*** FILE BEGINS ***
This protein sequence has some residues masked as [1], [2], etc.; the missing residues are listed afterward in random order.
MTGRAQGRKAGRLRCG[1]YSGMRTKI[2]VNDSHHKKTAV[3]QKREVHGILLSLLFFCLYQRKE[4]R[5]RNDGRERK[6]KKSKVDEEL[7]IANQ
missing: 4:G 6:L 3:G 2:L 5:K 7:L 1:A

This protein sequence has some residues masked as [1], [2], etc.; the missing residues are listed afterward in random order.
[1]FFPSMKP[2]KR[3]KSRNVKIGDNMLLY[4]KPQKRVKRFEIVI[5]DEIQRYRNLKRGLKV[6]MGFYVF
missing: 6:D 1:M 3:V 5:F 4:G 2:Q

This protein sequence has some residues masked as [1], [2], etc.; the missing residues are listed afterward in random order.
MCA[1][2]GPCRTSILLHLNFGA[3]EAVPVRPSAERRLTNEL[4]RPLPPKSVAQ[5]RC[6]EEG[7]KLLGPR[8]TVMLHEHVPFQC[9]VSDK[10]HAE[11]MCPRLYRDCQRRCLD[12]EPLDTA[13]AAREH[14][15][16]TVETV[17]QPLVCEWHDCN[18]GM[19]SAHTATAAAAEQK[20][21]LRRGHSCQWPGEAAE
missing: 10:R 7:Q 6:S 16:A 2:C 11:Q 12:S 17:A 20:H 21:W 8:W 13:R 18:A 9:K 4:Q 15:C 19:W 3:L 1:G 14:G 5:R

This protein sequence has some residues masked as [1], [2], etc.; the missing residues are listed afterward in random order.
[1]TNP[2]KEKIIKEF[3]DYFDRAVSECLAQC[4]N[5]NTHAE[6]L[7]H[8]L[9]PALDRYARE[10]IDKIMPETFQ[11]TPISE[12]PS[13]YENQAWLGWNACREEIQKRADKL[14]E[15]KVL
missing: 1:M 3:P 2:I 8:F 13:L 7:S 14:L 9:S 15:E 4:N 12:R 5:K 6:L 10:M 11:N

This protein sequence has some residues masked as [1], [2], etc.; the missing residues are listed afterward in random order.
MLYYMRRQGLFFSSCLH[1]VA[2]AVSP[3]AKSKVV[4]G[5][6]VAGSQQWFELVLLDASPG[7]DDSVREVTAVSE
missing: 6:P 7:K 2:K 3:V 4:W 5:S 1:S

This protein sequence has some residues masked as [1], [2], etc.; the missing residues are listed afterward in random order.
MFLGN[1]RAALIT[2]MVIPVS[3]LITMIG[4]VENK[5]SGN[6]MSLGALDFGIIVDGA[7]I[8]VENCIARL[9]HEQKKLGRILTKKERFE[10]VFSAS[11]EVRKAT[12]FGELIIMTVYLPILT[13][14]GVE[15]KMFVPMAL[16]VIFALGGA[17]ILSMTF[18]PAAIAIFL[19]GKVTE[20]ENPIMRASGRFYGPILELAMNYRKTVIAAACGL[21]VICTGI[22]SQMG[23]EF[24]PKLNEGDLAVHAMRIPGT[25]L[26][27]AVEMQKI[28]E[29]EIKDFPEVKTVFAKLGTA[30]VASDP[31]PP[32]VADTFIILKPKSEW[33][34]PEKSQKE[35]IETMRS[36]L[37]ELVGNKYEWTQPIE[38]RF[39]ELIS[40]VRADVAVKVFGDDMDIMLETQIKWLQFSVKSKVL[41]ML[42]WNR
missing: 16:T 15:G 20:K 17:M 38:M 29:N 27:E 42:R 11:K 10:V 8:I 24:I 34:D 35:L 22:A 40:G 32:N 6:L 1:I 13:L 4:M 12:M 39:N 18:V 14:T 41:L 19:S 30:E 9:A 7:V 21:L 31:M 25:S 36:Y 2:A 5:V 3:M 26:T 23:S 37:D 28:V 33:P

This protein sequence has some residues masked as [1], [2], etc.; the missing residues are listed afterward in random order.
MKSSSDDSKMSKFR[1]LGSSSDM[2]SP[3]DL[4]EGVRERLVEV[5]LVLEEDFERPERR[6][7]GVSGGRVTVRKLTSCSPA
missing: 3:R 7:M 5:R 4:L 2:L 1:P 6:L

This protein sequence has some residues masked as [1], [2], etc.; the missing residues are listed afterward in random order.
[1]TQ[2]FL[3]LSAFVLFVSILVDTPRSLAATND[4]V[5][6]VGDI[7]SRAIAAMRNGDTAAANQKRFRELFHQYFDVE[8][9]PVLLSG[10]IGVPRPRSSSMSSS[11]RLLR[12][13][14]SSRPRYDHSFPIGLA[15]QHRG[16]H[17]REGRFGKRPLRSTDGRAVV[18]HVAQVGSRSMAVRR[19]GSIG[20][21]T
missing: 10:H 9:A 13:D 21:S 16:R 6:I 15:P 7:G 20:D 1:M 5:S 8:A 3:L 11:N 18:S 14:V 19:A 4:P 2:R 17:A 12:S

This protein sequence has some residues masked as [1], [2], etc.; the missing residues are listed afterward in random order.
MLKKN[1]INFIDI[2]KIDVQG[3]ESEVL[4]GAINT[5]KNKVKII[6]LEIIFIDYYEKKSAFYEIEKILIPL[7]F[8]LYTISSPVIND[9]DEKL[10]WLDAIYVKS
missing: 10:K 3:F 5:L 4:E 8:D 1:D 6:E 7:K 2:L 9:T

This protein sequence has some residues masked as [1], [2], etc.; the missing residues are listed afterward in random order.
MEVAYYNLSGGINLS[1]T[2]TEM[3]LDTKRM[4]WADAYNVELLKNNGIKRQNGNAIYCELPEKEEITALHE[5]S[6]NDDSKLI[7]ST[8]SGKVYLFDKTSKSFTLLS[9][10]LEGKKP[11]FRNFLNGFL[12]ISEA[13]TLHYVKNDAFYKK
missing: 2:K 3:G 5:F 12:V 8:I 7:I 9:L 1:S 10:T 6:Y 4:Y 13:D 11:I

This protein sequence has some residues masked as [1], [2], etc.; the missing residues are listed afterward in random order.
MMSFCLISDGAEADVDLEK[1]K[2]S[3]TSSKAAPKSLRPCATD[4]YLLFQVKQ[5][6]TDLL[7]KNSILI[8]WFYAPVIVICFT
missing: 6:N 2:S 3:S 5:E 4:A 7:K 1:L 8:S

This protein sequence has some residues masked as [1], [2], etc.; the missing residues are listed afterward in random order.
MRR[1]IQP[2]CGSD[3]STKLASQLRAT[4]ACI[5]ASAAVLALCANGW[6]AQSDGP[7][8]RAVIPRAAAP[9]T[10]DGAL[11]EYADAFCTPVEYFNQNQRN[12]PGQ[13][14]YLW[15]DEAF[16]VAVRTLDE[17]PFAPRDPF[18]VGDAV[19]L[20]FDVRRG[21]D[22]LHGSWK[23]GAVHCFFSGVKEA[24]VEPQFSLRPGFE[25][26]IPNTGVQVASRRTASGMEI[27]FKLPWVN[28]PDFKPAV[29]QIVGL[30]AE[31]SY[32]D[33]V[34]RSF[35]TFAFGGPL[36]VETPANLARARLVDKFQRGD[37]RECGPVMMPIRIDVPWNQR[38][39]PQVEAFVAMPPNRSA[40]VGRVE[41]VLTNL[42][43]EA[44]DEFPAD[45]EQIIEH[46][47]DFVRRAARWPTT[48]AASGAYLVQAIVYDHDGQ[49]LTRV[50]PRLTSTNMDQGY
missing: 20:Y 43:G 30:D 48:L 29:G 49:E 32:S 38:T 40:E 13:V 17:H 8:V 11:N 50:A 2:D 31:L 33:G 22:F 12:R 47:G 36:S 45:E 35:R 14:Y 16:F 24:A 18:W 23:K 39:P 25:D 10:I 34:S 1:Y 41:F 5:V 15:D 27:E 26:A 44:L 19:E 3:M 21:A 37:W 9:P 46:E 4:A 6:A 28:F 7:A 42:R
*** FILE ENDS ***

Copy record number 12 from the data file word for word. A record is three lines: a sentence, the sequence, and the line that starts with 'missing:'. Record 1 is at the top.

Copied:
This protein sequence has some residues masked as [1], [2], etc.; the missing residues are listed afterward in random order.
MRR[1]IQP[2]CGSD[3]STKLASQLRAT[4]ACI[5]ASAAVLALCANGW[6]AQSDGP[7][8]RAVIPRAAAP[9]T[10]DGAL[11]EYADAFCTPVEYFNQNQRN[12]PGQ[13][14]YLW[15]DEAF[16]VAVRTLDE[17]PFAPRDPF[18]VGDAV[19]L[20]FDVRRG[21]D[22]LHGSWK[23]GAVHCFFSGVKEA[24]VEPQFSLRPGFE[25][26]IPNTGVQVASRRTASGMEI[27]FKLPWVN[28]PDFKPAV[29]QIVGL[30]AE[31]SY[32]D[33]V[34]RSF[35]TFAFGGPL[36]VETPANLARARLVDKFQRGD[37]RECGPVMMPIRIDVPWNQR[38][39]PQVEAFVAMPPNRSA[40]VGRVE[41]VLTNL[42][43]EA[44]DEFPAD[45]EQIIEH[46][47]DFVRRAARWPTT[48]AASGAYLVQAIVYDHDGQ[49]LTRV[50]PRLTSTNMDQGY
missing: 20:Y 43:G 30:D 48:L 29:G 49:E 32:S 38:T 40:E 13:V 17:H 8:V 11:N 50:A 2:D 31:L 33:G 22:F 12:R 47:G 36:S 45:E 35:R 14:Y 16:F 24:A 18:W 23:K 39:P 25:D 10:I 34:S 1:Y 41:F 5:V 15:D 27:E 26:A 44:L 19:E 3:M 21:A 37:W 9:P 46:E 4:A 6:A 28:F 7:A 42:R